Taxes on Social Security Income: 3 Things to Know


It may be frustrating to learn that, after decades of seeing FICA taxes deducted from your paycheck, your Social Security retirement benefits are still subject to income taxes. It sure seems like double taxation, doesn’t it? But is it worth stressing over? Here are three things to know about taxes on Social Security income.

Please note that this week’s blog post only covers the taxation of retirement benefits. Next week, I’ll cover the reduction in Social Security benefits for those who are still working before their Full Retirement Age (FRA).

1. Taxes on Social Security Income are Progressive

Much like income taxes, the tax on Social Security income is also a progressive one. The higher your income, the more you pay. The taxation of Social Security benefits is based upon something the IRS calls “combined income”. We’ll touch on that momentarily.

Only a portion of your Social Security benefits is taxed. For married couples with combined income of less than $32,000, none of their Social Security benefits are included in their taxable income. If a couple’s combined income is between $32,000 and $44,000, half of their Social Security benefits are taxed. Finally, once a couple’s combined income exceeds $44,000, 85% of their Social Security retirement benefits are included in their taxable income.

For single filers, the income limits are different. Social Security benefits aren’t taxed at all for combined income under $25,000. Half of the benefits are taxed if combined income is between $25,000 and $34,000. Finally, 85% of benefits are subject to tax if a single filer’s combined income is over $34,000.

It’s important to point out here that these percentages, 0%, 50%, and 85%, apply to how much of the Social Security benefits are included in taxable income – not the tax rates themselves.

It doesn’t take long to realize that avoiding taxes on Social Security is difficult unless you don’t have any income. These combined income limits were last updated in 1993 and have not adjusted for inflation over the years. Because of this, the overwhelming majority of Social Security benefit recipients end up paying taxes on their benefits.

Depending on how you feel about the government’s stewardship of our tax dollars, it may or may not be of some comfort to know that taxes on Social Security benefits go back into the Social Security trust, rather than be included in general spending.

2. Combined Income Calculation

Even though the limits are relatively low, it is still worth understanding how combined income is calculated. According to the IRS, combined income is calculated as follows:

  • Start with your Adjusted Gross Income (AGI),
  • Add any non-taxable income, then finally,
  • Add ½ of your Social Security income.

Even if you have minimal taxable income in retirement, such as a pension or a distribution from a tax-deferred retirement account, you can find yourself being taxed on 85% of your Social Security income awfully fast.

It’s also interesting to note that non-taxable income, such as interest from municipal bonds, is added back in this calculation. It seems Uncle Sam doesn’t want to give you a double-benefit in that case.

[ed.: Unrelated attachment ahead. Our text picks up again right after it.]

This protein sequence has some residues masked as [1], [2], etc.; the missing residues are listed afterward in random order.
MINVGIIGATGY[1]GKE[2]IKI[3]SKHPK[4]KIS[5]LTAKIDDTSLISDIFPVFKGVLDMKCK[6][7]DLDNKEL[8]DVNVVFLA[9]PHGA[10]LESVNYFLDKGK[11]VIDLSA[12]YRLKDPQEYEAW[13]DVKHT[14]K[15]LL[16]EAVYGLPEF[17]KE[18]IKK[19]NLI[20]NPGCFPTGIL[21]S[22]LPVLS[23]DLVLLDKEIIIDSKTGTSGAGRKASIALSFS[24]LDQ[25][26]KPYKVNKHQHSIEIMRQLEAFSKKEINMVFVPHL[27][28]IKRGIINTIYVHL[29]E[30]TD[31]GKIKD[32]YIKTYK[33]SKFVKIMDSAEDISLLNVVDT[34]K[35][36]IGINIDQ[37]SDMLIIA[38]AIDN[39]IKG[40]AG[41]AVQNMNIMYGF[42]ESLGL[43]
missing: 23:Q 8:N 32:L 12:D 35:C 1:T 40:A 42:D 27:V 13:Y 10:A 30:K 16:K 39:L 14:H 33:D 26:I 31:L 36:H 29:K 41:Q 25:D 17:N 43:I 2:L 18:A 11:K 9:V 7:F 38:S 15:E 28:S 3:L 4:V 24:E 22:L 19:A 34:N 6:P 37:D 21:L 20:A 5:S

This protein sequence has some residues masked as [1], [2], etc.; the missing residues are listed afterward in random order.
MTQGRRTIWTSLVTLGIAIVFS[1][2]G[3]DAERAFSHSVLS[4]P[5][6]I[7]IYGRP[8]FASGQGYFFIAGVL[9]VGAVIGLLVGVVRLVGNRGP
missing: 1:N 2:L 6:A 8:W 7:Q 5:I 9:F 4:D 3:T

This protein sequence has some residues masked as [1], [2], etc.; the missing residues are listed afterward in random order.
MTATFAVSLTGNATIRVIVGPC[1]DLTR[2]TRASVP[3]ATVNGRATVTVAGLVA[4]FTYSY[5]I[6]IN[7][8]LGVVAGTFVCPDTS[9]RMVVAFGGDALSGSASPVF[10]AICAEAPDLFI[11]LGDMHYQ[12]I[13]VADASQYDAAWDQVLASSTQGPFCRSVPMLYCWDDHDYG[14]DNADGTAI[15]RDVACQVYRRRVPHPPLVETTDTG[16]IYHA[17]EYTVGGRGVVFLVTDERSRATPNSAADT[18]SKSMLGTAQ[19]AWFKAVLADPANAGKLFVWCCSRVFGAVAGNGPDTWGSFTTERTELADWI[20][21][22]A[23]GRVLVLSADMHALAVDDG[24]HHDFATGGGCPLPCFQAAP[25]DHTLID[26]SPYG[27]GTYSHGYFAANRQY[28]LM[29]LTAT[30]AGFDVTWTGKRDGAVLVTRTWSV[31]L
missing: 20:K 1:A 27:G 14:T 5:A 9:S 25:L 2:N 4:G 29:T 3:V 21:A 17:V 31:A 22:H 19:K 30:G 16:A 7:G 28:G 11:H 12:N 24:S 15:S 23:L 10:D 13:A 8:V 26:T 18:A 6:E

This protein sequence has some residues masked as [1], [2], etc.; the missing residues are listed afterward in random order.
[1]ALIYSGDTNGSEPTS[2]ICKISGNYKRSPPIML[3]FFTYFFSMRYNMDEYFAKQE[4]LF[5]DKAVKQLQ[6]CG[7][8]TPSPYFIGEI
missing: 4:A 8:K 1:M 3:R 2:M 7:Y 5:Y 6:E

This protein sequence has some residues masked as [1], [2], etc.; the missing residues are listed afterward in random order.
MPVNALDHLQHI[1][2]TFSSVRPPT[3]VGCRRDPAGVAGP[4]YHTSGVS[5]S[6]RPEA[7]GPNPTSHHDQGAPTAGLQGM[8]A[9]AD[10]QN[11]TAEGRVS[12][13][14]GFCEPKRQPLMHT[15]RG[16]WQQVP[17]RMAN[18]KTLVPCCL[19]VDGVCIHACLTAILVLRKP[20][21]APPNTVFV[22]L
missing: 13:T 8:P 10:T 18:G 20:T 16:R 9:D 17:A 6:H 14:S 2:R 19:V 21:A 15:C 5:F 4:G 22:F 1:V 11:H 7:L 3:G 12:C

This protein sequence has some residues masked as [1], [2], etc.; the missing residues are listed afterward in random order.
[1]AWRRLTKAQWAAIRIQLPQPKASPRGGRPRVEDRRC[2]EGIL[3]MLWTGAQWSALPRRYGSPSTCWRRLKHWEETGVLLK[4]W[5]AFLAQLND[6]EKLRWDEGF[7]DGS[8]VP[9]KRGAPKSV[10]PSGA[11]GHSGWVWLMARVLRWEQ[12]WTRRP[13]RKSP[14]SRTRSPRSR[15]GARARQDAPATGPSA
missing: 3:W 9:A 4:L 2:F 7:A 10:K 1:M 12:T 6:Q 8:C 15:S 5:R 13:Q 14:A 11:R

3. Minimizing Taxes on Social Security Should Be a Low-Priority Item

If you’re trying to create a retirement income strategy, minimizing taxes on your Social Security income should be low on the list of priorities. Because the combined income limits are so low in relation to most people’s retirement income needs, it’s difficult to minimize these taxes outside of having a zero-income year.

Remember, at most, only 85% of your Social Security income is taxable. Compared to income from an IRA distribution, which is 100% taxable, it’s clear that other efforts can go further in reducing your overall tax bill. Rather than focusing on minimizing taxes on your Social Security benefits, other tactics, such as making strategic Roth IRA conversions before age 72, could potentially reduce your overall lifetime tax payments.

While it’s important to understand how Social Security income is taxed, there are other considerations that should take priority when planning your retirement income strategy. If you need help designing a plan to minimize taxes and maximize income in retirement, then click here to set up a quick, complimentary introduction call to see if Prana Wealth is a good fit. We do still have the capacity to take on new clients.

As a fee-only financial advisor in Atlanta, we can (and do) work virtually with clients all across the U.S. and we’re here to help you when you’re ready.

The information contained herein is intended to be used for educational purposes only and is not exhaustive. Diversification and/or any strategy that may be discussed does not guarantee against investment losses but are intended to help manage risk and return. If applicable, historical discussions and/or opinions are not predictive of future events. The content is presented in good faith and has been drawn from sources believed to be reliable. The content is not intended to be legal, tax or financial advice. Please consult a legal, tax or financial professional for information specific to your individual situation.
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